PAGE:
Numerous acronyms and terminology used in senior care might be bewildering. Understanding these terms is vital for many reasons, including understanding the terms of your stay in the community. These terms also give you an idea of some of the services you can get when living in such a community.
When touring to find an ideal retirement community, understanding the jargon associated with senior living can help you to evaluate the usefulness of a particular retirement community and compare it to others. Though many terms and acronyms are used in this field, a few are very common. Understanding these is enough to get by. The commonest of these include the following:
Aging in Place
Aging in place refers to an elderly adult living in their own house rather than in a retirement community. This option suggests that they can meet all of their requirements by combining their efforts and those of professional and nonprofessional carers. It is generally accepted that a transition to a retirement community may later be necessary for elderly adults’ and carers’ safety.
Activities of Daily Living
These are the activities performed daily and are learned from childhood. They are necessary for everyday daily life. They are considered essential for living a quality life. Some of these include being able to dress oneself, taking care of your hygiene, arranging transport to and from places of interest, and more. As one grows older, they may be unable to do these, requiring assisted senior living.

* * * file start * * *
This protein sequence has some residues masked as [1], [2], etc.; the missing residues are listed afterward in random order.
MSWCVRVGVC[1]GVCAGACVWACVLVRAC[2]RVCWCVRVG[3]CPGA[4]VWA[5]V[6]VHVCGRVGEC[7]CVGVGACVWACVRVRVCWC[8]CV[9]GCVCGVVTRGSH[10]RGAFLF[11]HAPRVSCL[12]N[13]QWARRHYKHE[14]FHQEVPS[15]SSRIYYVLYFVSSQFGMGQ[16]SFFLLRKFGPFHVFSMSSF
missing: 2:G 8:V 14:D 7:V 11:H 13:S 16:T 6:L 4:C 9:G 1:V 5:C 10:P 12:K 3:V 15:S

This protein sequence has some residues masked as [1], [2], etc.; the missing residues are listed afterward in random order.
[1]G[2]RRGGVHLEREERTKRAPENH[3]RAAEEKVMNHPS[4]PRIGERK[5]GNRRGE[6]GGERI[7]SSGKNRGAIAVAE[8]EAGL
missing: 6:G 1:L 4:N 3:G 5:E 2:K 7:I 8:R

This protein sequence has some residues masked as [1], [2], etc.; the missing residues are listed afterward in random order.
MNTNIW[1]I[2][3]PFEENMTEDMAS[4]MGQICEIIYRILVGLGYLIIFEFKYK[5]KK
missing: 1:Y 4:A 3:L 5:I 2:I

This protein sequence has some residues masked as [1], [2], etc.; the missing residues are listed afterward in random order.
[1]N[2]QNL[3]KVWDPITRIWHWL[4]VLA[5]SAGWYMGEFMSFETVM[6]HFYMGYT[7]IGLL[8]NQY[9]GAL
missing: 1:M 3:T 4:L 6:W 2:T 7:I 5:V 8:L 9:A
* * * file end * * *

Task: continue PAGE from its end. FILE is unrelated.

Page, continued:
An advanced directive can take several forms, but the most common is a living will and power of attorney for healthcare. A living will is a legal document that is notarized and signed by someone of sound mind. If the individual becomes no longer competent to make healthcare decisions, the document gives instructions on the patient’s wishes regarding how they want to be taken care of.
The Durable Power of Attorney for Health Care designates an individual who will have the legal right to make medical decisions for the loved one if they cannot do so for themselves, such as when they develop Alzheimer’s disease or dementia.
Adult Foster Care
Adults with mental, emotional, and physical impairments usually require assistance to perform daily activities such as bathing. Adult foster care communities are groups of residences specifically designated to provide these services to such individuals. They are usually run by team members who have experience in geriatric care. Most of these communities are commercial entities, and the government supports some. The former tends to provide more options regarding care.
At Home Care
Some older adults may be unable to take care of themselves, but not to an extreme degree. They usually depend on a trusted person, such as a family member or a friend, to assist in accomplishing certain daily tasks. Such care usually does not require training and is provided in a private residence owned by the individual or their family.
In medication management, everyone involved ensures that the patient knows what medications they are supposed to take and that they take them at the right time and in the right amount. It is important for caregivers to communicate changes to a patient’s medicine regimen as well as any reactions he or she has to that medicine.